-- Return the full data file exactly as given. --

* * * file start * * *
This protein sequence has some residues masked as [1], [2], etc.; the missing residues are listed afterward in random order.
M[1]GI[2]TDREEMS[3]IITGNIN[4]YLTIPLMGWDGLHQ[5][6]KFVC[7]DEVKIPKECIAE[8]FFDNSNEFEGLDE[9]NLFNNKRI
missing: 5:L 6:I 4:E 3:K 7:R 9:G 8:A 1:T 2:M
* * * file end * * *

This protein sequence has some residues masked as [1], [2], etc.; the missing residues are listed afterward in random order.
M[1]GI[2]TDREEMS[3]IITGNIN[4]YLTIPLMGWDGLHQ[5][6]KFVC[7]DEVKIPKECIAE[8]FFDNSNEFEGLDE[9]NLFNNKRI
missing: 5:L 6:I 4:E 3:K 7:R 9:G 8:A 1:T 2:M